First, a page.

Poem by Adrian Lowe, music by Anthony Frost
Out he walks, six feet tall, twenty two years, ripped jeans,
(it’s Saturday after all).
He’s no threat he’s going to cruise the shops.
Along she walks with her groceries old, frail,
her life hangs behind her like a snail-trail,
dirty but still quite natural.
Her eyes focus, she sees him:
the determined stride and the baseball cap,
the torn pants and his Walkman.
Fearful, frightened, full of disgust and mistrust,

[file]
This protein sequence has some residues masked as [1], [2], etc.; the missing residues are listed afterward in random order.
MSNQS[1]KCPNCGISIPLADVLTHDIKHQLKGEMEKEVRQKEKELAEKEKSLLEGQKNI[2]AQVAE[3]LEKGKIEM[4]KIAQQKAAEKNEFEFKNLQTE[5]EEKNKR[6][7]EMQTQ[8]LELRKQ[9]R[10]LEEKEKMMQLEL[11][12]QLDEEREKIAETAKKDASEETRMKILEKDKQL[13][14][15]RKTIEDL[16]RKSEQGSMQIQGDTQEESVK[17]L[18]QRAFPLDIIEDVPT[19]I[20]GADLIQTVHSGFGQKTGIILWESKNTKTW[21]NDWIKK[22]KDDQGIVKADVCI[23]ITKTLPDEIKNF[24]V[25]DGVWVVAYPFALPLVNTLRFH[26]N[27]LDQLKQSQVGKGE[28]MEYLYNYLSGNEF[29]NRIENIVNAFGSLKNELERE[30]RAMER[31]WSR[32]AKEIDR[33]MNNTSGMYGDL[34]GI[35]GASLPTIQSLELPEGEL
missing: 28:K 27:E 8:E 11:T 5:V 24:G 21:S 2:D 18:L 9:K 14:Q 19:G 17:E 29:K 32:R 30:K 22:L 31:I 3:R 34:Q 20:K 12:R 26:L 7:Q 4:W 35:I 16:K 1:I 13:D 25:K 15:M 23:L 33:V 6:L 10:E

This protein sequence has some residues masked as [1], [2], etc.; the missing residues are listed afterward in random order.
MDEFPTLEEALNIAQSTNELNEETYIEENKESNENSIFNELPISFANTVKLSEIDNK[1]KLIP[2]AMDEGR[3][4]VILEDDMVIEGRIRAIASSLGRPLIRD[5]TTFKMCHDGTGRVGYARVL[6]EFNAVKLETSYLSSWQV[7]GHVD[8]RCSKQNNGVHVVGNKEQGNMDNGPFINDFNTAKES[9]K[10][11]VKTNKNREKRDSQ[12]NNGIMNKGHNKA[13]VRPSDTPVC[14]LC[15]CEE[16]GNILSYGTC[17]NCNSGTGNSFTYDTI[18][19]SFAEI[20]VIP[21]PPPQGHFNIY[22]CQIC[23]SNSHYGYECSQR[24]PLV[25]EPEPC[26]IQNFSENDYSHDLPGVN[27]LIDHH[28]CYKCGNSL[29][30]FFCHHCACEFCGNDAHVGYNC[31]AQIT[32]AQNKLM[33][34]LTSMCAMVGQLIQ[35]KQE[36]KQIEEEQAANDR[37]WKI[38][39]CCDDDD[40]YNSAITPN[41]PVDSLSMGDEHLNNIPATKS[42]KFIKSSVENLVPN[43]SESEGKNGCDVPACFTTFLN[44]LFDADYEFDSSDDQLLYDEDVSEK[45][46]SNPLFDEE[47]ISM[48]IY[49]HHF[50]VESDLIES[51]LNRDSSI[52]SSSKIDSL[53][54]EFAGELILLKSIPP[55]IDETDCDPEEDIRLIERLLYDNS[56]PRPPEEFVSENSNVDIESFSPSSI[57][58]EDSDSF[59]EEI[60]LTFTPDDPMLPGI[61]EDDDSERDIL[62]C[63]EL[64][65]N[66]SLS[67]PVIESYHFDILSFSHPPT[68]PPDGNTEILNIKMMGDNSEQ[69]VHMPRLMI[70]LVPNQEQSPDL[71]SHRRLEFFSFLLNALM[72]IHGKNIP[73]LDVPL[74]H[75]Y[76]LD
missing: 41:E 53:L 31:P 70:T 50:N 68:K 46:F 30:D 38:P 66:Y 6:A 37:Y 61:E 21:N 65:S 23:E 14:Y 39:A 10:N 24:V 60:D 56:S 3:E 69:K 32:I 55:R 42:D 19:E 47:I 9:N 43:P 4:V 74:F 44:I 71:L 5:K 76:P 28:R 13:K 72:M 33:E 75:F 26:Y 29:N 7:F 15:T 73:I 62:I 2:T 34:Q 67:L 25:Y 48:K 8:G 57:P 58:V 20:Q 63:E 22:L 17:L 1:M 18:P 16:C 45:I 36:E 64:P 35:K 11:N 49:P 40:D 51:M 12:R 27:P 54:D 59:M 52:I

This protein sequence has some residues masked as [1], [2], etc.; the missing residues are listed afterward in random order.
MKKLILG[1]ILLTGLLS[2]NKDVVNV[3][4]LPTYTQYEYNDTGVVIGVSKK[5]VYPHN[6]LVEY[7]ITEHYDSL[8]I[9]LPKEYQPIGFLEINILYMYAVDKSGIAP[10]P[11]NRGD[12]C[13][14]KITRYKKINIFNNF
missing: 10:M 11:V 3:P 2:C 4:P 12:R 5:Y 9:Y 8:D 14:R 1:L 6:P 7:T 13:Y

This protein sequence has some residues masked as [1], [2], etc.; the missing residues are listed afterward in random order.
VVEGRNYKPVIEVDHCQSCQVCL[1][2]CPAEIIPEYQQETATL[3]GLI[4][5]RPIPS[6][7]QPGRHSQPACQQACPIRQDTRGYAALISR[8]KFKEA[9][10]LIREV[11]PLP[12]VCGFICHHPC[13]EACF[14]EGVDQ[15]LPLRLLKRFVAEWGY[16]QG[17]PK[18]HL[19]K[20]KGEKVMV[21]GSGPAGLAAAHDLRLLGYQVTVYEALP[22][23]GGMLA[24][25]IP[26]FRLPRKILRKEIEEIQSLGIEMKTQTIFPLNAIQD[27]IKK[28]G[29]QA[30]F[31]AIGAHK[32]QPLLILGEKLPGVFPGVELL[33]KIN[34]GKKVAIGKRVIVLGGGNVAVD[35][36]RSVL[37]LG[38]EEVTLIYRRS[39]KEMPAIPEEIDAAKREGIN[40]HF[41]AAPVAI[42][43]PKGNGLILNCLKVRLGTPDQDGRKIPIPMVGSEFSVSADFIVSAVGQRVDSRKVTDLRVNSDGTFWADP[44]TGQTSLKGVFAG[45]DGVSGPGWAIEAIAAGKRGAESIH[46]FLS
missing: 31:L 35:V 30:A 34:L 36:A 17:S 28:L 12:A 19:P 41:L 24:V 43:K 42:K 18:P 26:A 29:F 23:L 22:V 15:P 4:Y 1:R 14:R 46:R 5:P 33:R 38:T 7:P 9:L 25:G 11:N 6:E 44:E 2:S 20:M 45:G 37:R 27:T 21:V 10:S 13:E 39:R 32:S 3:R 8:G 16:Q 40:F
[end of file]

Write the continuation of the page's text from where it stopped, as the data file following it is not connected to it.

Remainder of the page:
she crosses the street, scowling
like a scornful cat that’s just been thrown off a lap.
I felt ashamed, I felt annoyed
What about trust?
I just wouldn’t react that way.
But then, as a youth approached me
I had a sudden and crucial thought.
I don’t want to be smashed up
and I don’t want to lose these things that I’ve just bought.
So I crossed the street and silently
became a product of this century.